Households and private sector to bear most of Climate Action Plan cost

Plan costing €125bn sets out 475 actions to halve greenhouse emission by 2030

Most of the massive €125 billion cost of the new Climate Action Plan will be borne by private individuals, households and the private sector and not by the State, the three Coalition leaders have confirmed.

The far-reaching and radical plan, published on Thursday, sets out 475 separate actions to halve Ireland’s greenhouse emissions by 2030, including extensive offshore wind power, retrofitting 500,000 homes and putting a million electric vehicles (EVs) on Irish roads.

At a press conference in Government Buildings, Taoiseach Micheál Martin predicted it would require people to accede to “a profound change” in lifestyle over the coming decade. He said it would mean adaptations to homes and that workplaces and communities must all adapt and change. However, he added that if successful it would benefit this generation, and future generations, of Irish people.

However, Mr Martin, and the other two party leaders in the Coalition, Tánaiste Leo Varadkar and Minister for Climate Change and Transport Eamon Ryan, emphasised that the bulk of the funding would come from business and from the pockets of individuals and households. They insisted it would involve spending that would happen in any instance but it would now be repurposed because of the plan.


“That €125 billion is primarily private investment,” Mr Ryan said. “It is an investment that will take place in any case, people buying cars, people improving their homes. A lot of what we want to do is [get people to] switch, from a combustion engine to an EV; and from an ordinary refurbishment [of a house] to one that puts energy efficiency into the project.”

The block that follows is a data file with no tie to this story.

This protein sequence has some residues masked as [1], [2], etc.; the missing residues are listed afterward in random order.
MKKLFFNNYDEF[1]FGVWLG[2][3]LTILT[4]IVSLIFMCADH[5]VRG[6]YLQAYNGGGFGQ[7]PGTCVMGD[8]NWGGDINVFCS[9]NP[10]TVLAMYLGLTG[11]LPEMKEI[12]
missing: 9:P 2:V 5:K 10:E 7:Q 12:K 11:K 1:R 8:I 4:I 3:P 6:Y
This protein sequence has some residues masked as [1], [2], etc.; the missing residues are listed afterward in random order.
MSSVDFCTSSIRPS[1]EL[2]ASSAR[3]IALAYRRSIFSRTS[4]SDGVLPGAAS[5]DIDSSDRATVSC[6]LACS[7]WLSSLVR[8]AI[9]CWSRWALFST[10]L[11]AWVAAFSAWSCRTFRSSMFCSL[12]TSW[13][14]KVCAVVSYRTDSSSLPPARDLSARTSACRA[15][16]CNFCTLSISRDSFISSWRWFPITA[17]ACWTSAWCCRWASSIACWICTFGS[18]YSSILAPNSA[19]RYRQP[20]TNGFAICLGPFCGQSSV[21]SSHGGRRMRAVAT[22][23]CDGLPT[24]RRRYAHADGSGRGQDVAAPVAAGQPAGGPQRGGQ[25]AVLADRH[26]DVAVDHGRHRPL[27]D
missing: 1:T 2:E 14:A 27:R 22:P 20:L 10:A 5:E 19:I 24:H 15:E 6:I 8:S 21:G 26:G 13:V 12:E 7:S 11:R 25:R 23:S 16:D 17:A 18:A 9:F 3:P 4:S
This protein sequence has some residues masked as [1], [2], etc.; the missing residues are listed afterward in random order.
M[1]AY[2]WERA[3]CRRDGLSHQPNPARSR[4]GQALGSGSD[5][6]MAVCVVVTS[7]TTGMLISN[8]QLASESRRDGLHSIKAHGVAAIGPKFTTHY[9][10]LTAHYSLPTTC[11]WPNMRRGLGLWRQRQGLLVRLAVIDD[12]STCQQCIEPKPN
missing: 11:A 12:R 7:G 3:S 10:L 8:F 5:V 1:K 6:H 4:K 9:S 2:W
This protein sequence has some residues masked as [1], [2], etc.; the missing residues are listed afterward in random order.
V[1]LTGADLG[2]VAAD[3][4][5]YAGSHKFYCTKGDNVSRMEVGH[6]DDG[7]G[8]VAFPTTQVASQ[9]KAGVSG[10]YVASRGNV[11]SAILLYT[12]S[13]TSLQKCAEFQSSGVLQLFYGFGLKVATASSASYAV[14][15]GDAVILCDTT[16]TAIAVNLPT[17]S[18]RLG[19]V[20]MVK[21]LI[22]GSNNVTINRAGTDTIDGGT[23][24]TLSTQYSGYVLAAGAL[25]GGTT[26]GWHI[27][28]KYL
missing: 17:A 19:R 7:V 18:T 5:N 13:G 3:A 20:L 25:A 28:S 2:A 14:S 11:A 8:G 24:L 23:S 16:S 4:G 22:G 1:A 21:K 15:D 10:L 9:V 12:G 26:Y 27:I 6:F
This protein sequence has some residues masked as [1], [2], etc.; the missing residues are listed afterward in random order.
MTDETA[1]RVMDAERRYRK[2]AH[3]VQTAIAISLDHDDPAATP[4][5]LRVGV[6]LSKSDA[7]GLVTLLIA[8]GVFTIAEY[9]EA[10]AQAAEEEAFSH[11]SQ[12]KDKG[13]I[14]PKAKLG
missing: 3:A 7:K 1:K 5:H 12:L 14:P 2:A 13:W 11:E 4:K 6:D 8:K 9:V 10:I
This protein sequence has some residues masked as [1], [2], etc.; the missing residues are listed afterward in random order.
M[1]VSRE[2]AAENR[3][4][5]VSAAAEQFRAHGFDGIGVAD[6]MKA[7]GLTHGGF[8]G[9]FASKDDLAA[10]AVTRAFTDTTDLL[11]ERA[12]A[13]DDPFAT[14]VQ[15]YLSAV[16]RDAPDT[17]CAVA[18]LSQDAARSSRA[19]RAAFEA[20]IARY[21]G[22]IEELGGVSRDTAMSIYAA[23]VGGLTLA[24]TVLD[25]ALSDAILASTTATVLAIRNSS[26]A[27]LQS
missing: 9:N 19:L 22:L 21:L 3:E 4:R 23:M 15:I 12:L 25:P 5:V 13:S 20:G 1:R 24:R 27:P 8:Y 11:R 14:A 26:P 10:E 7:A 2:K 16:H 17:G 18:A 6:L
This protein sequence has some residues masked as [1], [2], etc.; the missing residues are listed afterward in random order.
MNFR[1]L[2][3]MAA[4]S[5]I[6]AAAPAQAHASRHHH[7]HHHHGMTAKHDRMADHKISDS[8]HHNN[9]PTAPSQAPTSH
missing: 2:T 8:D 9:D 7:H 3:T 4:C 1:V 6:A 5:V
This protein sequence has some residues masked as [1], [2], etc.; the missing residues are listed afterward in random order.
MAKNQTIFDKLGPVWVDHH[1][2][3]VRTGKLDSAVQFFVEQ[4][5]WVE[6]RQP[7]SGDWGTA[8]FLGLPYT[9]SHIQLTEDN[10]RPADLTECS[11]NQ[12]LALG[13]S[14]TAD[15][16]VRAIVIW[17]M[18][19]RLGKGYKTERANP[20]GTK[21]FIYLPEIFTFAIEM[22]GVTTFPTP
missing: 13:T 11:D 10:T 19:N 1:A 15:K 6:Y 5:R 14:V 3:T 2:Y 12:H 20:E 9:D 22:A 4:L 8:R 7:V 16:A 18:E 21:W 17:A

Grid upgrades

He said that the largest portion of public finance would be spent by the ESB and EirGrid in upgrading the grid. He also said that the National Development Plan published last month had committed €35 billion of public money to transport and almost €13 billion to climate change during this decade.

Mr Martin said that with EVs, most of that cost would be borne by the motorist though there would be grants and some supports. “Likewise, with retrofitting there will be a balance between grants and support from the State balanced with some private-sector funding,” he said. No details have been outlined as yet of future grants. Mr Varadkar said the previous government had considered introducing a scrappage scheme to encourage people to buy EVs. He said no such scheme was included in this plan but it might be considered in future. He said nobody was going to “coerce” people to buy EVs and retrofit homes but the plan would put the “right incentives and disincentives” in place to tip the balance in favour of those decisions.

The Green Party leader accepted that transport’s aim of having a million EVs on the road by 2030, made it the sector that would find it hardest to meet its targets.

National herd

The 200-page plan outlines ambitious targets for energy, electricity, transport and the built environment but modest cuts for agriculture (between 22 per cent and 30 per cent). The primary focus in that sector will be a sharp reduction in the use of chemical fertilisers and an increase in organic farming. There are no specific proposals for how the national herd will be stabilised.

Mr Martin said there was “an obsession with the issue of the herd”. He said food production was important and argued “agriculture would play its part in terms of the reduction of emissions”.

Sinn Féin described the plan as high on rhetoric and short on detail and would place unfair burdens on ordinary people. Its spokesman on climate, Darren O’Rourke, said the party supported the Climate Action Bill and carbon budgets but in a way “that is fair and which has social justice at its heart”. The party has opposed all increases in carbon tax since 2019.

The Environmental Pillar spokeswoman Karen Ciesielski said if the Government met only the lower range in each sector, it would not achieve the 51 per cent cut by 2030. However, she added: "There are definite welcome developments including the promotion of organic farming, the proposed drop in nitrogen fertiliser and proposals for the circular economy."